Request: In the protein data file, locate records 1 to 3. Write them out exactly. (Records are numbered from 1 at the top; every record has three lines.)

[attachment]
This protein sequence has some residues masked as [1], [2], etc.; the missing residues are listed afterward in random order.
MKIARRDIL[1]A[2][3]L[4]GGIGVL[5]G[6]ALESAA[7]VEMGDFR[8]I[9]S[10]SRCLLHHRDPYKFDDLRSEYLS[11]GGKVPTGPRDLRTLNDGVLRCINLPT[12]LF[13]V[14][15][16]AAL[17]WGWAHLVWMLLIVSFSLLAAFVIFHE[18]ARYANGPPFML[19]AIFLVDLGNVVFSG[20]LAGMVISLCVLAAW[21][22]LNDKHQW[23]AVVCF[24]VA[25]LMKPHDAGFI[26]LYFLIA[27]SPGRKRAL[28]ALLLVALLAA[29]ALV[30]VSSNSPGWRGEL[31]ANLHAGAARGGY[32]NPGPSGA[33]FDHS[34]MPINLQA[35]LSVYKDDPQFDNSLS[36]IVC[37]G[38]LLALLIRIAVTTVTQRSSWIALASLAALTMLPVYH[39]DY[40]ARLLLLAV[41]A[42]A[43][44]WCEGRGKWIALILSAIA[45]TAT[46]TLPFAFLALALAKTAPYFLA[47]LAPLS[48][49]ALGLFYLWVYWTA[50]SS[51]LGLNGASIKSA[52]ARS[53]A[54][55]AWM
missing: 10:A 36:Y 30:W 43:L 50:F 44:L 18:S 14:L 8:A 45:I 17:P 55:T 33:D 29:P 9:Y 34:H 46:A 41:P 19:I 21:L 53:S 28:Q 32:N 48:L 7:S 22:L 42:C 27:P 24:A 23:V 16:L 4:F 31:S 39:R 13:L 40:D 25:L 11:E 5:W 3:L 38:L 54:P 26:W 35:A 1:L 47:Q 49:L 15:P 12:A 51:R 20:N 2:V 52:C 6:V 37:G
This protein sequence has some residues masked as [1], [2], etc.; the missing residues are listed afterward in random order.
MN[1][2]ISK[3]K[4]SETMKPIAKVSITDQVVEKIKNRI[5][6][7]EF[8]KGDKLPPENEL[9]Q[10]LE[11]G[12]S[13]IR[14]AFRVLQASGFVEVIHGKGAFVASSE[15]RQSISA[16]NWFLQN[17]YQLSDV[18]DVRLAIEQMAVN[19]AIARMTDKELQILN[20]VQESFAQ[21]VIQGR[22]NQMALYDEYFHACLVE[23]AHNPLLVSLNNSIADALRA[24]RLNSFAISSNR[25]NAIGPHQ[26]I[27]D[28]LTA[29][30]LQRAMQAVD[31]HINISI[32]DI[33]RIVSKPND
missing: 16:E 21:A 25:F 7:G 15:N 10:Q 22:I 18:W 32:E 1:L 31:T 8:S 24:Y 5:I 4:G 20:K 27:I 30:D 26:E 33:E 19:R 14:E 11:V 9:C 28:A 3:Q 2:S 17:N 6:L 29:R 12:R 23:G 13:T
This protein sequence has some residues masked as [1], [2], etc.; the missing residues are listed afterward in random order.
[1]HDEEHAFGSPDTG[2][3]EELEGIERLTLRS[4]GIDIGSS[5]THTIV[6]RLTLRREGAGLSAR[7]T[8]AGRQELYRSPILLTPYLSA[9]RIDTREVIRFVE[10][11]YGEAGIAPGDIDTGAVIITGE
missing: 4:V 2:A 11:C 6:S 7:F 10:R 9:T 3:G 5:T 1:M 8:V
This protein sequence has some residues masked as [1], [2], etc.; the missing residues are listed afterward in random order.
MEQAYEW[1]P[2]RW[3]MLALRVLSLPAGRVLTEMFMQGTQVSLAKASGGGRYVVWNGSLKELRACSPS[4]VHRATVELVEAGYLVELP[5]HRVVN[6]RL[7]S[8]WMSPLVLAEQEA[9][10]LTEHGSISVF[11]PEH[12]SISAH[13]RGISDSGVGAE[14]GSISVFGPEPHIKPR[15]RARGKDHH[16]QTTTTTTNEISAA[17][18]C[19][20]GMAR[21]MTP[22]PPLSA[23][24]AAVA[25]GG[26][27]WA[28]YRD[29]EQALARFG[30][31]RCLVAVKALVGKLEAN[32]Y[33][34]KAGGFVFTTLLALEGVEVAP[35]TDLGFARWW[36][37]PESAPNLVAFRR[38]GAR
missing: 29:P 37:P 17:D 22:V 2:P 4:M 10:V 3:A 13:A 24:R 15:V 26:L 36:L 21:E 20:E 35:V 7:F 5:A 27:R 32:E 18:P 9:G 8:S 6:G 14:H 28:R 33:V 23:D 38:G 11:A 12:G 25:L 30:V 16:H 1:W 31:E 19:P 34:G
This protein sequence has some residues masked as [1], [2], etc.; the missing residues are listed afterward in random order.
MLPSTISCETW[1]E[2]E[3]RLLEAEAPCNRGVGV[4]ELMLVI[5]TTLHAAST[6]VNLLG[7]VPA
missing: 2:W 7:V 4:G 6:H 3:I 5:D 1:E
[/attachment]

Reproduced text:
This protein sequence has some residues masked as [1], [2], etc.; the missing residues are listed afterward in random order.
MKIARRDIL[1]A[2][3]L[4]GGIGVL[5]G[6]ALESAA[7]VEMGDFR[8]I[9]S[10]SRCLLHHRDPYKFDDLRSEYLS[11]GGKVPTGPRDLRTLNDGVLRCINLPT[12]LF[13]V[14][15][16]AAL[17]WGWAHLVWMLLIVSFSLLAAFVIFHE[18]ARYANGPPFML[19]AIFLVDLGNVVFSG[20]LAGMVISLCVLAAW[21][22]LNDKHQW[23]AVVCF[24]VA[25]LMKPHDAGFI[26]LYFLIA[27]SPGRKRAL[28]ALLLVALLAA[29]ALV[30]VSSNSPGWRGEL[31]ANLHAGAARGGY[32]NPGPSGA[33]FDHS[34]MPINLQA[35]LSVYKDDPQFDNSLS[36]IVC[37]G[38]LLALLIRIAVTTVTQRSSWIALASLAALTMLPVYH[39]DY[40]ARLLLLAV[41]A[42]A[43][44]WCEGRGKWIALILSAIA[45]TAT[46]TLPFAFLALALAKTAPYFLA[47]LAPLS[48][49]ALGLFYLWVYWTA[50]SS[51]LGLNGASIKSA[52]ARS[53]A[54][55]AWM
missing: 10:A 36:Y 30:W 43:L 50:F 44:L 18:S 14:L 8:A 45:I 17:P 55:T 33:D 29:P 9:Y 34:H 46:A 41:P 19:I 21:L 53:S 28:Q 32:N 48:L 7:S 22:L 42:C 27:P 24:A 23:V 16:L 4:F 31:S 39:R 13:L 40:D 25:L 11:E 5:W 3:L 38:L 54:P 26:W 35:A 1:L 47:Q 49:L 15:P 12:A 51:R 20:N 2:V 52:C 6:V 37:G
This protein sequence has some residues masked as [1], [2], etc.; the missing residues are listed afterward in random order.
MN[1][2]ISK[3]K[4]SETMKPIAKVSITDQVVEKIKNRI[5][6][7]EF[8]KGDKLPPENEL[9]Q[10]LE[11]G[12]S[13]IR[14]AFRVLQASGFVEVIHGKGAFVASSE[15]RQSISA[16]NWFLQN[17]YQLSDV[18]DVRLAIEQMAVN[19]AIARMTDKELQILN[20]VQESFAQ[21]VIQGR[22]NQMALYDEYFHACLVE[23]AHNPLLVSLNNSIADALRA[24]RLNSFAISSNR[25]NAIGPHQ[26]I[27]D[28]LTA[29][30]LQRAMQAVD[31]HINISI[32]DI[33]RIVSKPND
missing: 16:E 21:A 25:F 7:G 15:N 10:Q 22:I 18:W 32:E 1:L 31:T 8:S 24:Y 5:I 4:G 20:K 27:I 30:D 26:E 33:E 19:R 14:E 11:V 9:C 28:A 3:Q 2:S 17:N 6:L 29:R 12:R 23:G 13:T
This protein sequence has some residues masked as [1], [2], etc.; the missing residues are listed afterward in random order.
[1]HDEEHAFGSPDTG[2][3]EELEGIERLTLRS[4]GIDIGSS[5]THTIV[6]RLTLRREGAGLSAR[7]T[8]AGRQELYRSPILLTPYLSA[9]RIDTREVIRFVE[10][11]YGEAGIAPGDIDTGAVIITGE
missing: 4:V 2:A 11:C 6:S 7:F 10:R 9:T 3:G 5:T 1:M 8:V